Separating Cow and Calves
Dairy farmers have been encouraged to remove calves from cows for a few major reasons:
- To provide adequate colostrum (first milk) to calves as soon as possible after birth, which is essential to ensure sufficient passive transfer of immunity. Even calves left with their dam may not drink enough to ensure immuno-transfer, therefore farmers often provide additional colostrum (Wesselink et al, 1999)
- To break the transmission of Johne’s Disease, which is a significant endemic notifiable disease in Australia, by removing the calves from the presence of adult cow’s excrement (Doré et al, 2012)
- If removing calves, removing them as young as possible is thought to be the least stressful for the cow (Weary and Chua, 2000)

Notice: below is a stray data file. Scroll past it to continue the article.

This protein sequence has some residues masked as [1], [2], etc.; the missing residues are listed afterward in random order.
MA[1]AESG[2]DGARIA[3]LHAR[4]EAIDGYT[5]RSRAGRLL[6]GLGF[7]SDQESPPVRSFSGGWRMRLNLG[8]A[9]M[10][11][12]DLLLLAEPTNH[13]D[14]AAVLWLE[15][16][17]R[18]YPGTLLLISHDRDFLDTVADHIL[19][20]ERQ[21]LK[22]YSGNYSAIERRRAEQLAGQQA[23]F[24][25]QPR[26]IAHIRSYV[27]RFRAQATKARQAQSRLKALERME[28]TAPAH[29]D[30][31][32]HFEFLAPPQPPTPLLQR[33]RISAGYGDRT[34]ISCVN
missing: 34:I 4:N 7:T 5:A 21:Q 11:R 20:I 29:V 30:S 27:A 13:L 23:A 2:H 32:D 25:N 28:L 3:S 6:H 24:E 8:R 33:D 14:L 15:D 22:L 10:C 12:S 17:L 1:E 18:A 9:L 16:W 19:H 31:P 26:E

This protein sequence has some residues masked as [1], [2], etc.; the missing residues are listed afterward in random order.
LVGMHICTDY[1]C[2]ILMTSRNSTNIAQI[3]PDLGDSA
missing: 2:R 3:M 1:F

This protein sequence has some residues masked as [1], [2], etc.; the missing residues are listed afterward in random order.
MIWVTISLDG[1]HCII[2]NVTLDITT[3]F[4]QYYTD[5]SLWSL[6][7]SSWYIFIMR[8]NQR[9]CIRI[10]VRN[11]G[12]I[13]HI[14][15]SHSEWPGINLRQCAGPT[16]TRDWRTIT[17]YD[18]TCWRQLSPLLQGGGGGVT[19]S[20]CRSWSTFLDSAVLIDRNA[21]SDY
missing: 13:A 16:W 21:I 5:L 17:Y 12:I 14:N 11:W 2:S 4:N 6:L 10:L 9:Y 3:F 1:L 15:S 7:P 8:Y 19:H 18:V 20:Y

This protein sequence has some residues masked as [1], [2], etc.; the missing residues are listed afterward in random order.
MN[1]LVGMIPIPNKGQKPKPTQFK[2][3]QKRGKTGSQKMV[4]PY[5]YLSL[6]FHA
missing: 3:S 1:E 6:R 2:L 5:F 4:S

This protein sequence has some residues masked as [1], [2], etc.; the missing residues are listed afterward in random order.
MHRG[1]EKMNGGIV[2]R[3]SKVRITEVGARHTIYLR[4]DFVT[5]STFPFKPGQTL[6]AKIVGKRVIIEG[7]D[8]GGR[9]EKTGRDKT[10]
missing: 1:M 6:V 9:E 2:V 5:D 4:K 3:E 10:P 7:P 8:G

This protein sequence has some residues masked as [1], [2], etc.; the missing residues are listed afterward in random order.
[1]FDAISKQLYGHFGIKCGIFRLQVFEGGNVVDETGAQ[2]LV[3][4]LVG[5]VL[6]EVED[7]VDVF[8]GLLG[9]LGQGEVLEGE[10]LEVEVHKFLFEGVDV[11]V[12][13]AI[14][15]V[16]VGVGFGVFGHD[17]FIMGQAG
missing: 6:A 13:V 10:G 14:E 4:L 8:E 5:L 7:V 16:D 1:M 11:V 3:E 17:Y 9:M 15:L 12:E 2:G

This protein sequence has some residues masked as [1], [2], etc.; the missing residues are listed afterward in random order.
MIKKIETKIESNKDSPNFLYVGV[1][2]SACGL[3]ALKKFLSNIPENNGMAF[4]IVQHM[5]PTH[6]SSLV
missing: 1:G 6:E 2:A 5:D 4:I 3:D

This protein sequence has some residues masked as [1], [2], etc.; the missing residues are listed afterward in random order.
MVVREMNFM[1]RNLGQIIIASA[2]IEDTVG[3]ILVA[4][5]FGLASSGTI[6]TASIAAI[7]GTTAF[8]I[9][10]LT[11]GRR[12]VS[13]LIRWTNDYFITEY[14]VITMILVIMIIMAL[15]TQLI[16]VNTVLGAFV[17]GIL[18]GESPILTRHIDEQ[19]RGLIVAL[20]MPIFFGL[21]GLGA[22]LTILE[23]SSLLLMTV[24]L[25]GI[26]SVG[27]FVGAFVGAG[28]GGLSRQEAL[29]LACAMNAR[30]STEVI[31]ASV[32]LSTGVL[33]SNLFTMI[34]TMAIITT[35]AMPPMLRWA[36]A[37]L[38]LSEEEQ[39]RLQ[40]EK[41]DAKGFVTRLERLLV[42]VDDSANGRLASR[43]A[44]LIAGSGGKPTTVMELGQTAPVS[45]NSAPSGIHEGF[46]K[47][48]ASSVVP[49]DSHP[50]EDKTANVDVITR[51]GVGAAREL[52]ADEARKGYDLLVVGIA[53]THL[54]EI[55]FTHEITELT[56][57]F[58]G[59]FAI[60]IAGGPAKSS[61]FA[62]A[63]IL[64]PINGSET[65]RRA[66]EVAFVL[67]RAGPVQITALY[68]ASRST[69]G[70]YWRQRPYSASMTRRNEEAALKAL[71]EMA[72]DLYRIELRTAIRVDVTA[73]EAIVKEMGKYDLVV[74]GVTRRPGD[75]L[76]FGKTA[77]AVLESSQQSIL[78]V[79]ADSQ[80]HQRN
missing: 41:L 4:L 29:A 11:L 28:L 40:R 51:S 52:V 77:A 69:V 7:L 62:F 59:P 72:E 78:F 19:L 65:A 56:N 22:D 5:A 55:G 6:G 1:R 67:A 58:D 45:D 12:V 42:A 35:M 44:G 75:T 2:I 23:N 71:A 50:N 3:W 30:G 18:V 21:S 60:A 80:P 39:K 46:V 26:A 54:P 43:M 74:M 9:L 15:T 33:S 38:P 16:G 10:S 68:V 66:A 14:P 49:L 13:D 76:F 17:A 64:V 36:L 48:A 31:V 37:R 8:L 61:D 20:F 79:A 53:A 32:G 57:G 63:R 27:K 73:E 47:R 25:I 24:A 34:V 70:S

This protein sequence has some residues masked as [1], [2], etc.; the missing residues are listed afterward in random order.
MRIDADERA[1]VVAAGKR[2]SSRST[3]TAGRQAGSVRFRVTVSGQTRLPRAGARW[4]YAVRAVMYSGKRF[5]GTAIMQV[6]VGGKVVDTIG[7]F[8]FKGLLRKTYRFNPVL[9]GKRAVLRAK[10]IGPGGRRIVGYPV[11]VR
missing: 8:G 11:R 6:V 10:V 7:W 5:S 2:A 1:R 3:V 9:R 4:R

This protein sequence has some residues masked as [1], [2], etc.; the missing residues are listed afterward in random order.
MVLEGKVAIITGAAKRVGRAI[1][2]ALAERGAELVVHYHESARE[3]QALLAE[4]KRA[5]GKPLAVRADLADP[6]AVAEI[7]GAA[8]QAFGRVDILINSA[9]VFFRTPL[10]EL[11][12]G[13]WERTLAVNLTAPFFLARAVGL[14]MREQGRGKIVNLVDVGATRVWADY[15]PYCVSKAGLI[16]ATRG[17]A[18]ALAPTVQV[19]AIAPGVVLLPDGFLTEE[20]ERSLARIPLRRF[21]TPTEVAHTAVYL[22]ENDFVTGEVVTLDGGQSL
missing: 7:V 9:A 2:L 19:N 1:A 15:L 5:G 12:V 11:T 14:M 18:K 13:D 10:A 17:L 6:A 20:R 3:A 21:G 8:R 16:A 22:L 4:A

The practical aspect also cannot be ignored. In a large, grass-fed herd which walks up to three kilometres to fresh pasture, physically moving hundreds of calves would be logistically difficult.
Calves in Australia are generally raised in sheds in group pens on bedding. More information about this is available in the Caring for Calves section.
This is an area of renewed research, as the welfare of both the cow and calf in these systems have been questioned.
Dairy Australia made a small investment to investigate the current scientific literature on separating cows and calves. Two literature reviews have been published:
- Invited review: A systematic review of the effects of early separation on dairy cow and calf health
- Invited review: A systematic review of the effects of prolonged cow-calf contact on behavior, welfare, and productivity
This is an area requiring further investigation to the practicalities and the impact on animal health and welfare.